RS: Lee Shapiro related a funny story about asking a college professor if he should go out on tour with Frankie Valli and the Four Seasons back in the early ’70s. She said she never heard of them before, but if he’s getting paid to play, compose and travel, he should do it. Since his parents held that teacher in high regard, they gave him their OK. Have your parents always backed your decision to be a professional musician?

SM: Absolutely, I spent a year without drums at all, in our move from New York to Florida in 1977 when I was 12. I’d call that the worst thing my parents ever did in support of my musicianship, and of course it wasn’t really a bad thing at all. It was unavoidable at the time. The universe didn’t revolve around me playing drums. But they knew that I was on that path to being a drummer and, in time, they got me another set and continued to encourage me.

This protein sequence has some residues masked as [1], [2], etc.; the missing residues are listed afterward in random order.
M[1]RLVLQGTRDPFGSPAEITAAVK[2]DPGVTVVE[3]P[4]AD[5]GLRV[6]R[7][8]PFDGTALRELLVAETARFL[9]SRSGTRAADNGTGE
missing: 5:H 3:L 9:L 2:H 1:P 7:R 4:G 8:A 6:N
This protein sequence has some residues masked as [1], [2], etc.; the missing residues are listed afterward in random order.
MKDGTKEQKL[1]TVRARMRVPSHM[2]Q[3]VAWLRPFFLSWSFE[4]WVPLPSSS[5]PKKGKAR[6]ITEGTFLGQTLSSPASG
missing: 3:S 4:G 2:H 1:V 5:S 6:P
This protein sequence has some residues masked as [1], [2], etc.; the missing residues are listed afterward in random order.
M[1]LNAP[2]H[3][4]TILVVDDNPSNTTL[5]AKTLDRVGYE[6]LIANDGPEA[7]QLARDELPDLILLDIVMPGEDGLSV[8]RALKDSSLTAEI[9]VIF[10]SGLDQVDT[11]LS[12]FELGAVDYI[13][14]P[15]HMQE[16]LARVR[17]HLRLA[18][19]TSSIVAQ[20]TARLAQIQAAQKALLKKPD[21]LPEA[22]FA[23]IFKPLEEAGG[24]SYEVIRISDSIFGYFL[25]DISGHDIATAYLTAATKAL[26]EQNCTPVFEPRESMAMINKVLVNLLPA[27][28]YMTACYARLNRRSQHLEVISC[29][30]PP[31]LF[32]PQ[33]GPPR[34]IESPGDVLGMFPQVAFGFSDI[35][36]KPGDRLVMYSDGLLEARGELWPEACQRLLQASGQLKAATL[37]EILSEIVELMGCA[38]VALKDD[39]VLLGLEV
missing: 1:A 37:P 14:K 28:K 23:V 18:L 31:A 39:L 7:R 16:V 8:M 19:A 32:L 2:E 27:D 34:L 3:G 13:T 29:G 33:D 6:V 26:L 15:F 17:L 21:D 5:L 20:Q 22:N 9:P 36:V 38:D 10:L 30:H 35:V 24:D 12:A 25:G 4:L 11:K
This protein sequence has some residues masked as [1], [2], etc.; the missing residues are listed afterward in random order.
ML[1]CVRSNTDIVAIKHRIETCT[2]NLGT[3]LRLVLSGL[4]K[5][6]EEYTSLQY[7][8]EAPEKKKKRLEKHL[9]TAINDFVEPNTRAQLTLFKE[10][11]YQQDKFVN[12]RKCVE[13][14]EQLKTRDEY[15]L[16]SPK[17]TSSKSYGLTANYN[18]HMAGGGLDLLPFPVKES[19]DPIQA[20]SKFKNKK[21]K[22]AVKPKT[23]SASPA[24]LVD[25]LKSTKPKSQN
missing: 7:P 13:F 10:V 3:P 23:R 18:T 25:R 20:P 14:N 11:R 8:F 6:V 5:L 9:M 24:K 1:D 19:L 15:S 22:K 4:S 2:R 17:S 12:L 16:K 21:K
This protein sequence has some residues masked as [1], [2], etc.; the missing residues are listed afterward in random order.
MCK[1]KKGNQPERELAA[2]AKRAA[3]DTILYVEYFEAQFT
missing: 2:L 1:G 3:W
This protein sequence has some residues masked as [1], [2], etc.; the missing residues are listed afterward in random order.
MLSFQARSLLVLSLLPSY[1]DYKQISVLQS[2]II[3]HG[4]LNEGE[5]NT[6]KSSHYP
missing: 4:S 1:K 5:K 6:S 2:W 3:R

They loaded my drums into the back of a Toyota Corolla hatchback and drove me to dozens of local venues, even bars where I had to get special waivers to play there since I was only 13. It was incredible support in that department, and still is to this day.

My dad passed six years ago, but the studio I use is part of the house my mom lives in now, and she still supports me to this day. She loves hearing me mix things that we do with the Hit Men. She loves coming to shows. Anything I do she loves. I owe a lot to my brother, sister and parents, because they put up with a lot when I was learning to play.